Breastfeeding is the best nutrition for healthy growth and development of babies. Good maternal nutrition helps sustain an adequate supply and quality of breast milk. Unnecessary introduction of bottle-feeding, partially or fully, or of other complementary foods and drinks may have a negative impact on breastfeeding, which may be irreversible. Consult your doctor and consider the social and financial implications before deciding to use breast milk substitutes or if you have difficulty breastfeeding. Follow usage, preparation and storage instructions of breast milk substitutes or of other complementary foods and drinks carefully as improper or unnecessary use may pose a health hazard.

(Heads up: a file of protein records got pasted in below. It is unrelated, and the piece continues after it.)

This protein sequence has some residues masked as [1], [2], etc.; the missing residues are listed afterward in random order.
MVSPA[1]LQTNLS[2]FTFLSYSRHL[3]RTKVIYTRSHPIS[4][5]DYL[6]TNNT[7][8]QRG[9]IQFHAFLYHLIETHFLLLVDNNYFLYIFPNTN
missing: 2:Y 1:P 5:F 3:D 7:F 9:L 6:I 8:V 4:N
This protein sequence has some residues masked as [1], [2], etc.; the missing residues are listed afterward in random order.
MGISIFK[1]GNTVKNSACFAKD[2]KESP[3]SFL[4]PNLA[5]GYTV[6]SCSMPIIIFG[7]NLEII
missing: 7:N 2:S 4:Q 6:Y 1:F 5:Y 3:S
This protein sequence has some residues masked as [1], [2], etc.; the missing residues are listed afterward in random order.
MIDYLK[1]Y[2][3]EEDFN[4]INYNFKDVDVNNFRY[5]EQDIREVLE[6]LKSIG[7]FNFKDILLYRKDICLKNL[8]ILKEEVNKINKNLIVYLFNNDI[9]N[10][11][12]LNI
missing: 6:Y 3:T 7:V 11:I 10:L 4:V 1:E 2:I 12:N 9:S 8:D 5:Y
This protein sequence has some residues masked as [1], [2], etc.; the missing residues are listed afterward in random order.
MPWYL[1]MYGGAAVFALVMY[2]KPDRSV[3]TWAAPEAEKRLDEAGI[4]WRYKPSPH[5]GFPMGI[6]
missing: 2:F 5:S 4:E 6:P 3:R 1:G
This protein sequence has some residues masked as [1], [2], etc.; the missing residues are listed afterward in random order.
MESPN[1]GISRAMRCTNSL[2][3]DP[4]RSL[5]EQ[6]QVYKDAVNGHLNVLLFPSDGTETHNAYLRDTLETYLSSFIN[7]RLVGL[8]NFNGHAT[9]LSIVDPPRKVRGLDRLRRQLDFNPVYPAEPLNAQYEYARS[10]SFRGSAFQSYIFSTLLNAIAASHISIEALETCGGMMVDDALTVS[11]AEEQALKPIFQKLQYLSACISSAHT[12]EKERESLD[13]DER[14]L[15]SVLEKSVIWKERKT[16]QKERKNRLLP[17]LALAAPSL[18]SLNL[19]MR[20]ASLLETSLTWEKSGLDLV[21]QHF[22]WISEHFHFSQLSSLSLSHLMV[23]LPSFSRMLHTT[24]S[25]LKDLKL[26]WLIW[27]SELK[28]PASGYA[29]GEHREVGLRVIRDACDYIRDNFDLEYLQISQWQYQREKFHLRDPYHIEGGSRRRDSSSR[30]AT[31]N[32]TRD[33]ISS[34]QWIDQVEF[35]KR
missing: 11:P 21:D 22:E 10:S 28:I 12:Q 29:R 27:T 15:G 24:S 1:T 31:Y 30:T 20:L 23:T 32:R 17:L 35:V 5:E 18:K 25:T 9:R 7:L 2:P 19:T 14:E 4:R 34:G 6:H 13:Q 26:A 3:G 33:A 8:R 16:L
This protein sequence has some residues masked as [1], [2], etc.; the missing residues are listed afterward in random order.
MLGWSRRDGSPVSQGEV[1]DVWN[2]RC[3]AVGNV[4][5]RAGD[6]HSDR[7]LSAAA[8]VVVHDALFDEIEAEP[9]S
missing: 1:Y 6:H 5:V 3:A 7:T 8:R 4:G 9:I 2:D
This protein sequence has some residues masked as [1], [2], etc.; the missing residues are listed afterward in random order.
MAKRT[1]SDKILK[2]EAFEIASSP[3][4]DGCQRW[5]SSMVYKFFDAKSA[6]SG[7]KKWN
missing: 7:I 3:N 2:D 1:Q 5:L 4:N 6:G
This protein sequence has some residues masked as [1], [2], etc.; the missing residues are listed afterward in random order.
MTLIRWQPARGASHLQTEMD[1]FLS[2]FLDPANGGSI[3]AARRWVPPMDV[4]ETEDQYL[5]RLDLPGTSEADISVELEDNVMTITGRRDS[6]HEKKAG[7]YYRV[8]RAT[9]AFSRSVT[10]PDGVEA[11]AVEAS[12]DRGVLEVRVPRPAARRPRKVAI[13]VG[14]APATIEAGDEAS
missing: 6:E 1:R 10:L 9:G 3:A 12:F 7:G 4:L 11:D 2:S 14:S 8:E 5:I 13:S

Your child starts to distinguish opposites. He also understands instructions that involve two separate actions, such as "Drink your milk and give the bottle to mummy." He can now more clearly describe his needs.
Your child is now able to hum his favourite tune, tell you what he is doing, and express likes and dislikes. At this point, "No" may be his favourite word.
Your child can hold a crayon to draw simple lines. He can also play with a ball, eat with his fingers and walk without support. In no time, he will be able to carry his toy while he walks. He will also discover his ability to run.
Your child may demand your attention, asking you to play with him. When he grows more self-assured, he will look up to older children, play with them and mimic their actions. He may also form relationships and play with children his age.